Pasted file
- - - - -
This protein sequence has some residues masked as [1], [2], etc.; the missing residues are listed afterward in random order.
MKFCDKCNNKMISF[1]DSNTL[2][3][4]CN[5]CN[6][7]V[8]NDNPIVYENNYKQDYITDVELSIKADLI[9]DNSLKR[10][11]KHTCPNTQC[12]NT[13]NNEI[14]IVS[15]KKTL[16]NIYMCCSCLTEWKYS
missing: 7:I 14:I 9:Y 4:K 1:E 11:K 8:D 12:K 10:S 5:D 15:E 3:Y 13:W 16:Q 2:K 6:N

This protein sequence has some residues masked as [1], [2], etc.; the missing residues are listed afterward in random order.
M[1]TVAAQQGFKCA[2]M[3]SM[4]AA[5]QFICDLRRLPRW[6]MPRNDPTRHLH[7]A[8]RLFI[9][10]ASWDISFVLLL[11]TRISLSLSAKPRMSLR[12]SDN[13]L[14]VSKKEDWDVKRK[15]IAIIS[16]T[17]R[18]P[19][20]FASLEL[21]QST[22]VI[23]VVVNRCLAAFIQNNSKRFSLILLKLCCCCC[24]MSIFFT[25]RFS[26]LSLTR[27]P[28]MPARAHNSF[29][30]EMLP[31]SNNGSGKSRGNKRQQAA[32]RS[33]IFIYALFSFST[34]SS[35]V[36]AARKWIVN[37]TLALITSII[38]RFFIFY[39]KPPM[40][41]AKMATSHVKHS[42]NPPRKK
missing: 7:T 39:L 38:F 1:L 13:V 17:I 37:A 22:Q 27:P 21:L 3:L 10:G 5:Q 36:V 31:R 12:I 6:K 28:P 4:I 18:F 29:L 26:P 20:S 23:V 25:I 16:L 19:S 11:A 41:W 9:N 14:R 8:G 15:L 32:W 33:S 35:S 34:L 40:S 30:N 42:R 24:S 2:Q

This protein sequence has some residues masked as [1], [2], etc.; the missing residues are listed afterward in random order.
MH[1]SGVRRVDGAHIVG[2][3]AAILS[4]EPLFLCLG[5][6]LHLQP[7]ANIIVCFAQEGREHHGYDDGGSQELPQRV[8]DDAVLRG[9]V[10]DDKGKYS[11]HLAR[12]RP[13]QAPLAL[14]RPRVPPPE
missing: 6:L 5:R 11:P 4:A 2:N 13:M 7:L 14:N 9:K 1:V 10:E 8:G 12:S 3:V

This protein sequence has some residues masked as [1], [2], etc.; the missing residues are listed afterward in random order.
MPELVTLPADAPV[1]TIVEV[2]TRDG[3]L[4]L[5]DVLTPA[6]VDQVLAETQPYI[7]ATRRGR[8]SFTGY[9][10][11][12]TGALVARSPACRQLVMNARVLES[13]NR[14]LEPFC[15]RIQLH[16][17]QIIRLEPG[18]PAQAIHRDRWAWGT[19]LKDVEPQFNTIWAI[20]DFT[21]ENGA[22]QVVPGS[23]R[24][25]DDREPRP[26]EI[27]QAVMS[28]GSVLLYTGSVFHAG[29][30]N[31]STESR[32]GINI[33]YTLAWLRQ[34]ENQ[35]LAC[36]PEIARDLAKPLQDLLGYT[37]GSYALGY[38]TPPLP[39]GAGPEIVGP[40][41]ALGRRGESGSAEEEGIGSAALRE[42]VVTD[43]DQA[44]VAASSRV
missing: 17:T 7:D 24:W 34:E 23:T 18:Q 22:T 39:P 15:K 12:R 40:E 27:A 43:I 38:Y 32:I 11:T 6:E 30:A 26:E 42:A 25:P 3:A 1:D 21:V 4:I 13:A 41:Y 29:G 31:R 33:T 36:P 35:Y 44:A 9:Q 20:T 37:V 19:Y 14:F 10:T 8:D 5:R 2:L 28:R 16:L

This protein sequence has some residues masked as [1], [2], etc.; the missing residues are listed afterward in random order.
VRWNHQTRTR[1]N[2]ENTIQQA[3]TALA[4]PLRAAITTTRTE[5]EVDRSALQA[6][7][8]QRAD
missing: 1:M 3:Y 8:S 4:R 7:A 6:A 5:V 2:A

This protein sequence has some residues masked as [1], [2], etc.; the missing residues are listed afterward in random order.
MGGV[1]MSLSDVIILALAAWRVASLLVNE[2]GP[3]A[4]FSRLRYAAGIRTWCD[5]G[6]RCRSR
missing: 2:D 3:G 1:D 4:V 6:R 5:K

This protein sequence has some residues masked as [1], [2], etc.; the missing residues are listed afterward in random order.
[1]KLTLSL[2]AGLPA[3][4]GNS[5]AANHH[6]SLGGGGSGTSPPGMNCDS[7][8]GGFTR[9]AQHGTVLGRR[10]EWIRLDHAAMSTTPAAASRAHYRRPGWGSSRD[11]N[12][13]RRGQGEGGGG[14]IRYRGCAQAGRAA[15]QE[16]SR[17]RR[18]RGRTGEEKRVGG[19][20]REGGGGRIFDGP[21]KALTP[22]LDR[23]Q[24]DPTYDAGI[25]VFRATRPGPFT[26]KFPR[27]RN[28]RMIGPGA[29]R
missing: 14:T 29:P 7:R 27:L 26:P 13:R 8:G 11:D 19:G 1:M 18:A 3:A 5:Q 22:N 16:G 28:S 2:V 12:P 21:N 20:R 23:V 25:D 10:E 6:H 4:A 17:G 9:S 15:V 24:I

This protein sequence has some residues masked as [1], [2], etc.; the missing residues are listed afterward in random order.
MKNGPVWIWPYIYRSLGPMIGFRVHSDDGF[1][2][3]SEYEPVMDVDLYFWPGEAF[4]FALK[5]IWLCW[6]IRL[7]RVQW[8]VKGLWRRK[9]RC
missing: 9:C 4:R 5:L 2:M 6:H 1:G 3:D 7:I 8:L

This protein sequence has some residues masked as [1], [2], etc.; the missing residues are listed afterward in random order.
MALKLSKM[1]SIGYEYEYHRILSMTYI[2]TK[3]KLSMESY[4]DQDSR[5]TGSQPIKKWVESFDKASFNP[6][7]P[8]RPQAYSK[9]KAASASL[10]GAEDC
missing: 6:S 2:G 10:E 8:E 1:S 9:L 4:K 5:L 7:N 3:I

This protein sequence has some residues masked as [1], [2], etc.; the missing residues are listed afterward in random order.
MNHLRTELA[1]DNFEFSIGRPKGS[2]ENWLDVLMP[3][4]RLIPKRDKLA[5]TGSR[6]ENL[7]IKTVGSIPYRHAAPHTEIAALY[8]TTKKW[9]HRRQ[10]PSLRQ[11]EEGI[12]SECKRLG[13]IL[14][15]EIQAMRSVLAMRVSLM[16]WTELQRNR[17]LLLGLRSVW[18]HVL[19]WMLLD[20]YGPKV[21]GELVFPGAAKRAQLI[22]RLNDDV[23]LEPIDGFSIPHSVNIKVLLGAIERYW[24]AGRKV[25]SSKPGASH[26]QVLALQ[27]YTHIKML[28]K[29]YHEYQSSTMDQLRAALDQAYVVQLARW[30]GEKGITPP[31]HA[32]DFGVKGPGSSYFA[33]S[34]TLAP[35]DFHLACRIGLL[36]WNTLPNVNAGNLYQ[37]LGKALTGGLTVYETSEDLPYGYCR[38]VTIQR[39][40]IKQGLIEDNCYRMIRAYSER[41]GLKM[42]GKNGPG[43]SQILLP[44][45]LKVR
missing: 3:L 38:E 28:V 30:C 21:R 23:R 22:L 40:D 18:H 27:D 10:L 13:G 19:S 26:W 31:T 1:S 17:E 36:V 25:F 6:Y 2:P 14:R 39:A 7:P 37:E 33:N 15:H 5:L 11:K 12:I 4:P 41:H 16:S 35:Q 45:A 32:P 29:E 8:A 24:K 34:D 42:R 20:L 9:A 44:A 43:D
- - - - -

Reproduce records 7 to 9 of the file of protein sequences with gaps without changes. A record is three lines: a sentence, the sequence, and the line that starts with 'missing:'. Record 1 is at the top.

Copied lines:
This protein sequence has some residues masked as [1], [2], etc.; the missing residues are listed afterward in random order.
[1]KLTLSL[2]AGLPA[3][4]GNS[5]AANHH[6]SLGGGGSGTSPPGMNCDS[7][8]GGFTR[9]AQHGTVLGRR[10]EWIRLDHAAMSTTPAAASRAHYRRPGWGSSRD[11]N[12][13]RRGQGEGGGG[14]IRYRGCAQAGRAA[15]QE[16]SR[17]RR[18]RGRTGEEKRVGG[19][20]REGGGGRIFDGP[21]KALTP[22]LDR[23]Q[24]DPTYDAGI[25]VFRATRPGPFT[26]KFPR[27]RN[28]RMIGPGA[29]R
missing: 14:T 29:P 7:R 27:L 26:P 13:R 8:G 11:D 19:G 1:M 18:A 3:A 5:Q 22:N 16:G 28:S 2:V 12:P 21:N 20:R 23:V 25:D 10:E 6:H 4:A 17:G 9:S 15:V 24:I

This protein sequence has some residues masked as [1], [2], etc.; the missing residues are listed afterward in random order.
MKNGPVWIWPYIYRSLGPMIGFRVHSDDGF[1][2][3]SEYEPVMDVDLYFWPGEAF[4]FALK[5]IWLCW[6]IRL[7]RVQW[8]VKGLWRRK[9]RC
missing: 9:C 4:R 5:L 2:M 6:H 1:G 3:D 7:I 8:L

This protein sequence has some residues masked as [1], [2], etc.; the missing residues are listed afterward in random order.
MALKLSKM[1]SIGYEYEYHRILSMTYI[2]TK[3]KLSMESY[4]DQDSR[5]TGSQPIKKWVESFDKASFNP[6][7]P[8]RPQAYSK[9]KAASASL[10]GAEDC
missing: 6:S 2:G 10:E 8:E 1:S 9:L 4:K 5:L 7:N 3:I